I’ve recently acquired a true appreciation for the look and feel of vintage, mid-century items, especially those made of metal and the one thing which encompasses these characteristics are the old table top fans from around the 50’s and prior. It’s one of those things where you realize you like something and then you start seeing it practically everywhere.
Refurbished Industrial Styled Mid-Century Fan Turned Lamp
I’m not quite sure what came first, the fan or the idea. Who knew we’d start revamping these beautiful, heavy, pieces of the past into functional, beautiful works of art. When I say we, I totally mean Joe. Sure, I’ve been the one who’s found a couple of them and I’ll probably be the one to find more in the future but, he’s the one putting in all of the time and work into making them new again. I do plan on learning from him so I can take these fan projects on myself.
I will say this post will not go into the how as much as it is about what these old fans can be turned into. This wasn’t our first fan turned lamp and it won’t be our last. I’ll be sure to be precise with documentation and pictures next time around.
As you can see, the rust on it was horrendous. Before I decided to buy it, I felt around the rust spots to make sure it hadn’t actually eaten through the base which it hadn’t. Here it is in bits and pieces.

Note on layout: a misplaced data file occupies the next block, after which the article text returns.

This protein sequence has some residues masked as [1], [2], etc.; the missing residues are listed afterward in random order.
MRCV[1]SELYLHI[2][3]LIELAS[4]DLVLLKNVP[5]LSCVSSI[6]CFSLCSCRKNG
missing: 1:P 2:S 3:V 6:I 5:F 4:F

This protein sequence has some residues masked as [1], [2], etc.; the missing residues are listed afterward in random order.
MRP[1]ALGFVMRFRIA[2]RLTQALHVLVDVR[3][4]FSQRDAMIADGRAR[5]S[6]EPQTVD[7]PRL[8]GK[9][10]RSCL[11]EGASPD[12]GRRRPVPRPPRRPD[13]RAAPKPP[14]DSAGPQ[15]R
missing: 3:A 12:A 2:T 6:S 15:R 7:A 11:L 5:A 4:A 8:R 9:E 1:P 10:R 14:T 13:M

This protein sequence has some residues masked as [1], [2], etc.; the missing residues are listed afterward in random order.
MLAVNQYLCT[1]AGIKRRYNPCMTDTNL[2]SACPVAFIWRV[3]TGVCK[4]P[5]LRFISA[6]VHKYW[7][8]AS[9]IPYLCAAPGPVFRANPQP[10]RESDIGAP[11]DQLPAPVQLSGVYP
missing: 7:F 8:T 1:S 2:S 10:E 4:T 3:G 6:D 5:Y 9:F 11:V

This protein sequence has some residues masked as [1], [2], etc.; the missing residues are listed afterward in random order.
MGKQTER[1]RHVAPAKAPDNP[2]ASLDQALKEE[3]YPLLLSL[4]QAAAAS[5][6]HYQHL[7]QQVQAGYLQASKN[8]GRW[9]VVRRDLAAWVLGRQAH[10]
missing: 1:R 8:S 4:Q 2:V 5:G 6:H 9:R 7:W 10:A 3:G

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I found a similar one, if not the same, on Ebay…just so you can see it as a whole. It seems to be the same original color as ours too.
Joe sanded and cleaned up the entire fan and the rusty parts turned out so much better than we expected. He painted it with, what we think, is the color of all colors by Rust-O-Leum in Turquoise.
He purchased an old vintage styled twisted cloth cord similar to these. He also ordered a cluster with 3 sockets to hold 3 bulbs which were 25 watt incandescent Edison bulbs with a candelabra base but, the type of cluster body requirements you need may vary. In addition, 3 sockets were purchased to screw into the cluster body. In order to attach the sockets to the body, we needed threaded hollow pipes. We screwed the sockets into the pipes and the pipes screwed onto the cluster body.
We had some trouble with the original bulbs we ordered in that they did not last very long at all and 2 bulbs blew out waaaaaay too soon. The 2nd batch of bulbs we ordered are not handling the dimmer option well and jump from very low to very high with no in between. We’re still trying to find a good, quality supplier of these candelabra styled bulbs.
We wanted to keep the round emblem untouched and in original condition if at all possible and this fan’s emblem originally had 3 metal tabs that clamped into the center of the fan blade but, since that’s gone, we drilled small holes along the edge, then fed wire through so we could attach it to the front center of the cage instead.
As I mentioned before, I’ll get a much more thorough how-to in creating these beautiful fans turned lamps the next time around. While straightforward as far as wiring goes, each fan offers up a different set of challenges that need to be figured out.
Isn’t it fun to think of these old, usually worn down and/or broken fans being made into something so functional and useful? What color would yours be?
I’d love for you to also check out the side table the fan is sitting on. It’s the easiest side table I made using a scrap piece of wood and the metal legs of an old plastic chair. It couldn’t be easier and I’ll show you how!